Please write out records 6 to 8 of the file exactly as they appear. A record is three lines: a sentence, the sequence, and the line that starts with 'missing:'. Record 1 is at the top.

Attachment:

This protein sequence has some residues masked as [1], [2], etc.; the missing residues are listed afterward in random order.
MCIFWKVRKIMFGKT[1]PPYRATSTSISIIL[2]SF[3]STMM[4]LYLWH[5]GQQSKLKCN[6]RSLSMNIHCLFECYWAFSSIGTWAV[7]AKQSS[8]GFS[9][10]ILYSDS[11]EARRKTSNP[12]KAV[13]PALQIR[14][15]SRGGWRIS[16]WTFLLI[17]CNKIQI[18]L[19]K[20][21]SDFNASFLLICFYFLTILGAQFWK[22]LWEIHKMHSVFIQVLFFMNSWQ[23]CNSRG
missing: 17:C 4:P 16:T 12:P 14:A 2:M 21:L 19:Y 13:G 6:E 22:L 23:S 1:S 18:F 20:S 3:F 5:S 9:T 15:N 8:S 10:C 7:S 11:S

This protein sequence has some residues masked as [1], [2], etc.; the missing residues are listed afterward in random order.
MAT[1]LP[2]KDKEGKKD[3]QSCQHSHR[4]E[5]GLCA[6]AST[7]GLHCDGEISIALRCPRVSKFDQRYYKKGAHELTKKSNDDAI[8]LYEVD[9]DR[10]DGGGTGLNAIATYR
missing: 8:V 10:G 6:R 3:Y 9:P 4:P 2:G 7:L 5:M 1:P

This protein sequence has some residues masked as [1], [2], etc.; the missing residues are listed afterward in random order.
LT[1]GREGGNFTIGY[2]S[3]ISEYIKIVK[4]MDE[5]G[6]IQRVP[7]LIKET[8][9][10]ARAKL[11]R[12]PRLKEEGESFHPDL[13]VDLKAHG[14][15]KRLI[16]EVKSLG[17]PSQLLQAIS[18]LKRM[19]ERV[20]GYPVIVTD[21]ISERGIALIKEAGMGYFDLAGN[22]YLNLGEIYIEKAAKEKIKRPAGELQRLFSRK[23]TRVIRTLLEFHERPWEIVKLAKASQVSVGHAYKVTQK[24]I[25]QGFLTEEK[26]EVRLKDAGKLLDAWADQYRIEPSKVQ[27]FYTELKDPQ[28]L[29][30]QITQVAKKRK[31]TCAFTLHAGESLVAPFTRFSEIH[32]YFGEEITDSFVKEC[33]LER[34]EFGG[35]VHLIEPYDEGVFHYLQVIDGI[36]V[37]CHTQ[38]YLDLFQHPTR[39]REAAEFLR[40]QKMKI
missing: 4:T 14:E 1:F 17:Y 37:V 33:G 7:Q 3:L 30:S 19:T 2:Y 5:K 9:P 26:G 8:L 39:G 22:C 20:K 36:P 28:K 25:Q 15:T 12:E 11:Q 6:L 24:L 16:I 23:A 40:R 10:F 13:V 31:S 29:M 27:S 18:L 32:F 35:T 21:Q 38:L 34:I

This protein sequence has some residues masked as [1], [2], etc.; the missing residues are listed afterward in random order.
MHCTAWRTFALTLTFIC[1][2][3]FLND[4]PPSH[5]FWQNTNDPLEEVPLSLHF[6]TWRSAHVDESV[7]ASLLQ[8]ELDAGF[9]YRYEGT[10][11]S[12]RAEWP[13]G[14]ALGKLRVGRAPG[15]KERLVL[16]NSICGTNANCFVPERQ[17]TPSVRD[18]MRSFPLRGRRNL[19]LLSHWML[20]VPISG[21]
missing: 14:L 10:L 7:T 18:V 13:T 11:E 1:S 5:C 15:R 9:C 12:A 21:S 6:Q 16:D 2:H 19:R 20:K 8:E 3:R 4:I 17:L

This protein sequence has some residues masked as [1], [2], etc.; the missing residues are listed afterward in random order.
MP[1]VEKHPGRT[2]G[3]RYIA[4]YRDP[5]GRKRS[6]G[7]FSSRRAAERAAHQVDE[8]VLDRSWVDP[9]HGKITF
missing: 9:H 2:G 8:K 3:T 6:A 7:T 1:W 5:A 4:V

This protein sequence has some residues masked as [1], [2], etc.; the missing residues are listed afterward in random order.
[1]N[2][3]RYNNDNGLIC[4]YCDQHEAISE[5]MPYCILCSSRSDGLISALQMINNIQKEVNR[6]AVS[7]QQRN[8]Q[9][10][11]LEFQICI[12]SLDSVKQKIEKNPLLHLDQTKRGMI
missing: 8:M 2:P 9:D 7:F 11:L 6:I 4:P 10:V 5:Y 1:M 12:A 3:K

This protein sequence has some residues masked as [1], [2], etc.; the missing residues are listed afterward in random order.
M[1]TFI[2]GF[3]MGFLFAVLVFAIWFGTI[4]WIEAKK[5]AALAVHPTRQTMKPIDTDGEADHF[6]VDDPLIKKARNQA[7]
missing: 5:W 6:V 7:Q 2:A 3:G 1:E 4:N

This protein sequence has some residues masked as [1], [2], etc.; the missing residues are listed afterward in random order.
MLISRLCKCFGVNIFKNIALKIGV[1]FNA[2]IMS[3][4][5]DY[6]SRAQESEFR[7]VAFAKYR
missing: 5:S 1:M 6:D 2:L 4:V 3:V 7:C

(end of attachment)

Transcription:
This protein sequence has some residues masked as [1], [2], etc.; the missing residues are listed afterward in random order.
[1]N[2][3]RYNNDNGLIC[4]YCDQHEAISE[5]MPYCILCSSRSDGLISALQMINNIQKEVNR[6]AVS[7]QQRN[8]Q[9][10][11]LEFQICI[12]SLDSVKQKIEKNPLLHLDQTKRGMI
missing: 8:M 2:P 9:D 7:F 11:L 6:I 4:P 10:V 5:Y 1:M 12:A 3:K

This protein sequence has some residues masked as [1], [2], etc.; the missing residues are listed afterward in random order.
M[1]TFI[2]GF[3]MGFLFAVLVFAIWFGTI[4]WIEAKK[5]AALAVHPTRQTMKPIDTDGEADHF[6]VDDPLIKKARNQA[7]
missing: 5:W 6:V 7:Q 2:A 3:G 1:E 4:N

This protein sequence has some residues masked as [1], [2], etc.; the missing residues are listed afterward in random order.
MLISRLCKCFGVNIFKNIALKIGV[1]FNA[2]IMS[3][4][5]DY[6]SRAQESEFR[7]VAFAKYR
missing: 5:S 1:M 6:D 2:L 4:V 3:V 7:C